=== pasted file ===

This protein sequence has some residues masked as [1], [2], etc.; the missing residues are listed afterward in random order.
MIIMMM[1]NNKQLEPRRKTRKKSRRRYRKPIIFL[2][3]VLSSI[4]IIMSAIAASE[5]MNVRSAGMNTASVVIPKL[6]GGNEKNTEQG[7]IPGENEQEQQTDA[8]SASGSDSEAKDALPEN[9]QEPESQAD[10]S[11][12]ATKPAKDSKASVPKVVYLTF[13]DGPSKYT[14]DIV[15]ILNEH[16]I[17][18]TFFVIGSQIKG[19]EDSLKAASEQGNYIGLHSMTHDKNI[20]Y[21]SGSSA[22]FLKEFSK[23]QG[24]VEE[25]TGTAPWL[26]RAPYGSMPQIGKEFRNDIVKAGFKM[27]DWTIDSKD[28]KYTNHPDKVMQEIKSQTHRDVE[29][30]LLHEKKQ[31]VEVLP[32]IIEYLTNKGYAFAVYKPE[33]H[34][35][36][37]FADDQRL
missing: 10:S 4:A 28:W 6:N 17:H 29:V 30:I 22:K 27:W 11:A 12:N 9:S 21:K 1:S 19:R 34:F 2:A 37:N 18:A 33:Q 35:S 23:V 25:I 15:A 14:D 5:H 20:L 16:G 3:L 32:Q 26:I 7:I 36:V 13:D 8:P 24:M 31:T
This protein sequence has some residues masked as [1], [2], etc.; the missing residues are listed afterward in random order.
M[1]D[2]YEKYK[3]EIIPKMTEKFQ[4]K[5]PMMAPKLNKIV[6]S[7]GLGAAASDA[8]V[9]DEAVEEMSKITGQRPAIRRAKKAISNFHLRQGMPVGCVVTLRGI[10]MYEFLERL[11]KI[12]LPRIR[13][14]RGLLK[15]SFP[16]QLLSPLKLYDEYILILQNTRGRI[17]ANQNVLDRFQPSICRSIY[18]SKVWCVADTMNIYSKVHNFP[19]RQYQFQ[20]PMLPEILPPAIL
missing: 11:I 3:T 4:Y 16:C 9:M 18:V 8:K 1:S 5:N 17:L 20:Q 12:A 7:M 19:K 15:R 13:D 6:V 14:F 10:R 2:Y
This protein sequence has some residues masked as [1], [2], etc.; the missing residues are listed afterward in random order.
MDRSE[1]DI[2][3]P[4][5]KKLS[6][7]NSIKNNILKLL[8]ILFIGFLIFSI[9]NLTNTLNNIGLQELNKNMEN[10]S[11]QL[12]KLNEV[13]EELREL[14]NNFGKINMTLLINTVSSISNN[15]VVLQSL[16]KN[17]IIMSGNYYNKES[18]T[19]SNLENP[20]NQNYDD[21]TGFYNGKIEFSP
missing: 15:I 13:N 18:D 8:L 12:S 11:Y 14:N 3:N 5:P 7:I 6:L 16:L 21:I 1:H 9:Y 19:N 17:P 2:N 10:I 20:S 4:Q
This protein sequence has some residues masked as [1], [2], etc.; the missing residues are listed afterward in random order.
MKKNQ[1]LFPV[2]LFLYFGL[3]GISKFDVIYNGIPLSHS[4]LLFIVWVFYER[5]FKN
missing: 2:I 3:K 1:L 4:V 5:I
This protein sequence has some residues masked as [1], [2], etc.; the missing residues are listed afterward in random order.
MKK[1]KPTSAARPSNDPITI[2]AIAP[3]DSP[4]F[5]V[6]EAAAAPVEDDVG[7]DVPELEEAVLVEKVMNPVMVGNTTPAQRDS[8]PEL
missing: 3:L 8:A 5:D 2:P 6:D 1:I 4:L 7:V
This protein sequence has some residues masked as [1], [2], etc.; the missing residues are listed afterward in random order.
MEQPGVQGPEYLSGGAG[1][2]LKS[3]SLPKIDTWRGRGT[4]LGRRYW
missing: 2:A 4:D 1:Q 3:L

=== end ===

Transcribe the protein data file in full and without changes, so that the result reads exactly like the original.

This protein sequence has some residues masked as [1], [2], etc.; the missing residues are listed afterward in random order.
MIIMMM[1]NNKQLEPRRKTRKKSRRRYRKPIIFL[2][3]VLSSI[4]IIMSAIAASE[5]MNVRSAGMNTASVVIPKL[6]GGNEKNTEQG[7]IPGENEQEQQTDA[8]SASGSDSEAKDALPEN[9]QEPESQAD[10]S[11][12]ATKPAKDSKASVPKVVYLTF[13]DGPSKYT[14]DIV[15]ILNEH[16]I[17][18]TFFVIGSQIKG[19]EDSLKAASEQGNYIGLHSMTHDKNI[20]Y[21]SGSSA[22]FLKEFSK[23]QG[24]VEE[25]TGTAPWL[26]RAPYGSMPQIGKEFRNDIVKAGFKM[27]DWTIDSKD[28]KYTNHPDKVMQEIKSQTHRDVE[29][30]LLHEKKQ[31]VEVLP[32]IIEYLTNKGYAFAVYKPE[33]H[34][35][36][37]FADDQRL
missing: 10:S 4:A 28:W 6:N 17:H 29:V 30:I 22:K 27:W 11:A 12:N 9:S 21:K 1:S 19:R 34:F 2:A 37:N 18:A 33:Q 35:S 23:V 25:I 15:A 14:D 5:H 20:L 16:G 3:L 32:Q 26:I 7:I 36:V 13:D 8:P 24:M 31:T
This protein sequence has some residues masked as [1], [2], etc.; the missing residues are listed afterward in random order.
M[1]D[2]YEKYK[3]EIIPKMTEKFQ[4]K[5]PMMAPKLNKIV[6]S[7]GLGAAASDA[8]V[9]DEAVEEMSKITGQRPAIRRAKKAISNFHLRQGMPVGCVVTLRGI[10]MYEFLERL[11]KI[12]LPRIR[13][14]RGLLK[15]SFP[16]QLLSPLKLYDEYILILQNTRGRI[17]ANQNVLDRFQPSICRSIY[18]SKVWCVADTMNIYSKVHNFP[19]RQYQFQ[20]PMLPEILPPAIL
missing: 11:I 3:T 4:Y 16:C 9:M 18:V 8:K 1:S 5:N 17:L 20:Q 12:A 7:M 19:K 15:R 13:D 6:V 14:F 10:R 2:Y
This protein sequence has some residues masked as [1], [2], etc.; the missing residues are listed afterward in random order.
MDRSE[1]DI[2][3]P[4][5]KKLS[6][7]NSIKNNILKLL[8]ILFIGFLIFSI[9]NLTNTLNNIGLQELNKNMEN[10]S[11]QL[12]KLNEV[13]EELREL[14]NNFGKINMTLLINTVSSISNN[15]VVLQSL[16]KN[17]IIMSGNYYNKES[18]T[19]SNLENP[20]NQNYDD[21]TGFYNGKIEFSP
missing: 15:I 13:N 18:D 8:L 12:S 11:Y 14:N 3:N 5:P 7:I 6:L 16:L 21:I 1:H 9:Y 19:N 17:P 2:N 10:I 20:S 4:Q
This protein sequence has some residues masked as [1], [2], etc.; the missing residues are listed afterward in random order.
MKKNQ[1]LFPV[2]LFLYFGL[3]GISKFDVIYNGIPLSHS[4]LLFIVWVFYER[5]FKN
missing: 2:I 3:K 1:L 4:V 5:I
This protein sequence has some residues masked as [1], [2], etc.; the missing residues are listed afterward in random order.
MKK[1]KPTSAARPSNDPITI[2]AIAP[3]DSP[4]F[5]V[6]EAAAAPVEDDVG[7]DVPELEEAVLVEKVMNPVMVGNTTPAQRDS[8]PEL
missing: 3:L 8:A 5:D 2:P 6:D 1:I 4:L 7:V
This protein sequence has some residues masked as [1], [2], etc.; the missing residues are listed afterward in random order.
MEQPGVQGPEYLSGGAG[1][2]LKS[3]SLPKIDTWRGRGT[4]LGRRYW
missing: 2:A 4:D 1:Q 3:L